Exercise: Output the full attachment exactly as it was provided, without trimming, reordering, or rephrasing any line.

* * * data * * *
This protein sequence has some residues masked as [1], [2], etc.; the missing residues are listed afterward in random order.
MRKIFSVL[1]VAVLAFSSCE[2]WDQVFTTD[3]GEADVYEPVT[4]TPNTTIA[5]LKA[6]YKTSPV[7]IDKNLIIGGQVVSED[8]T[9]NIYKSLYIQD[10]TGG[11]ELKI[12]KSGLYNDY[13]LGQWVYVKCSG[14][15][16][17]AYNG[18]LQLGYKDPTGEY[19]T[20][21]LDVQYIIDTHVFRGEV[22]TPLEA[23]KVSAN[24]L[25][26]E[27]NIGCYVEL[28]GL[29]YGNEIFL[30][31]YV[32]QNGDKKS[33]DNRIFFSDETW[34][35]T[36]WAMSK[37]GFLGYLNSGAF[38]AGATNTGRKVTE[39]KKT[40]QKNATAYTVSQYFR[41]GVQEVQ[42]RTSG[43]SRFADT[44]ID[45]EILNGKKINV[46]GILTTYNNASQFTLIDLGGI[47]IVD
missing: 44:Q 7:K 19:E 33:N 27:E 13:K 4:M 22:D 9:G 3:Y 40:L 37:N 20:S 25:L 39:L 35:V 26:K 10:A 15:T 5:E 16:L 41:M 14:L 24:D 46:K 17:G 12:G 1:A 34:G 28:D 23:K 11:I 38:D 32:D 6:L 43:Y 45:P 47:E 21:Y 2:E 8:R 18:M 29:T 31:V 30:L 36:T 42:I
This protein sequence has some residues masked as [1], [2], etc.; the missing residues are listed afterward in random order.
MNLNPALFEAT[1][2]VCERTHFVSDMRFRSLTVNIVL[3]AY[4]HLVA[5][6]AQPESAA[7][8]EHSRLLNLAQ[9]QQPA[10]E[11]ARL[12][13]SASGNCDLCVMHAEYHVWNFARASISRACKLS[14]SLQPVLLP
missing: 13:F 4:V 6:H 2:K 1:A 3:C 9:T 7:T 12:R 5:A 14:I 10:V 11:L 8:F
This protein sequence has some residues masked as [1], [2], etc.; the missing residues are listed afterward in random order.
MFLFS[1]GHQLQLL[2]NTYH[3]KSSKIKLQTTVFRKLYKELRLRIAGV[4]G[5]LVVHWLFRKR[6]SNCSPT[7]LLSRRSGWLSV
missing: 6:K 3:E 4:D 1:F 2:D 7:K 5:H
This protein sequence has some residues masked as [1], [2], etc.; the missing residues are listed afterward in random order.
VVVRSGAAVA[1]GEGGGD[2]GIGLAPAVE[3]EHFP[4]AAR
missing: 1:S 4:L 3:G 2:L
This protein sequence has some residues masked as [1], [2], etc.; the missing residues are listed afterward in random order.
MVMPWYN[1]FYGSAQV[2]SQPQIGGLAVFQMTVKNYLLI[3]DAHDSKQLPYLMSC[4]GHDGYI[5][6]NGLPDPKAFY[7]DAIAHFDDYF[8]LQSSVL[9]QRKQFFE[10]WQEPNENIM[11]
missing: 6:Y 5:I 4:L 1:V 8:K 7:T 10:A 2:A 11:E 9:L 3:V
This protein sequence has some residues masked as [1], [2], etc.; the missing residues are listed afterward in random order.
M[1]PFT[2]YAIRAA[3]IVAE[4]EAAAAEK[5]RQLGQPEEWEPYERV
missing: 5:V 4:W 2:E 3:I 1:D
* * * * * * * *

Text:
This protein sequence has some residues masked as [1], [2], etc.; the missing residues are listed afterward in random order.
MRKIFSVL[1]VAVLAFSSCE[2]WDQVFTTD[3]GEADVYEPVT[4]TPNTTIA[5]LKA[6]YKTSPV[7]IDKNLIIGGQVVSED[8]T[9]NIYKSLYIQD[10]TGG[11]ELKI[12]KSGLYNDY[13]LGQWVYVKCSG[14][15][16][17]AYNG[18]LQLGYKDPTGEY[19]T[20][21]LDVQYIIDTHVFRGEV[22]TPLEA[23]KVSAN[24]L[25][26]E[27]NIGCYVEL[28]GL[29]YGNEIFL[30][31]YV[32]QNGDKKS[33]DNRIFFSDETW[34][35]T[36]WAMSK[37]GFLGYLNSGAF[38]AGATNTGRKVTE[39]KKT[40]QKNATAYTVSQYFR[41]GVQEVQ[42]RTSG[43]SRFADT[44]ID[45]EILNGKKINV[46]GILTTYNNASQFTLIDLGGI[47]IVD
missing: 44:Q 7:K 19:E 33:N 27:E 13:K 4:M 22:D 9:G 3:Y 40:L 37:N 20:S 25:L 39:L 35:V 26:K 10:A 15:T 5:E 16:L 41:M 14:L 24:D 46:K 17:G 12:G 1:A 34:G 28:D 23:K 11:I 38:D 32:D 6:L 43:Y 45:P 47:E 21:Y 2:E 8:R 18:M 29:T 31:V 30:L 36:T 42:I
This protein sequence has some residues masked as [1], [2], etc.; the missing residues are listed afterward in random order.
MNLNPALFEAT[1][2]VCERTHFVSDMRFRSLTVNIVL[3]AY[4]HLVA[5][6]AQPESAA[7][8]EHSRLLNLAQ[9]QQPA[10]E[11]ARL[12][13]SASGNCDLCVMHAEYHVWNFARASISRACKLS[14]SLQPVLLP
missing: 13:F 4:V 6:H 2:K 1:A 3:C 9:T 7:T 12:R 5:A 14:I 10:V 11:L 8:F
This protein sequence has some residues masked as [1], [2], etc.; the missing residues are listed afterward in random order.
MFLFS[1]GHQLQLL[2]NTYH[3]KSSKIKLQTTVFRKLYKELRLRIAGV[4]G[5]LVVHWLFRKR[6]SNCSPT[7]LLSRRSGWLSV
missing: 6:K 3:E 4:D 1:F 2:D 7:K 5:H
This protein sequence has some residues masked as [1], [2], etc.; the missing residues are listed afterward in random order.
VVVRSGAAVA[1]GEGGGD[2]GIGLAPAVE[3]EHFP[4]AAR
missing: 1:S 4:L 3:G 2:L
This protein sequence has some residues masked as [1], [2], etc.; the missing residues are listed afterward in random order.
MVMPWYN[1]FYGSAQV[2]SQPQIGGLAVFQMTVKNYLLI[3]DAHDSKQLPYLMSC[4]GHDGYI[5][6]NGLPDPKAFY[7]DAIAHFDDYF[8]LQSSVL[9]QRKQFFE[10]WQEPNENIM[11]
missing: 6:Y 5:I 4:L 1:V 8:K 7:T 10:A 2:A 11:E 9:L 3:V
This protein sequence has some residues masked as [1], [2], etc.; the missing residues are listed afterward in random order.
M[1]PFT[2]YAIRAA[3]IVAE[4]EAAAAEK[5]RQLGQPEEWEPYERV
missing: 5:V 4:W 2:E 3:I 1:D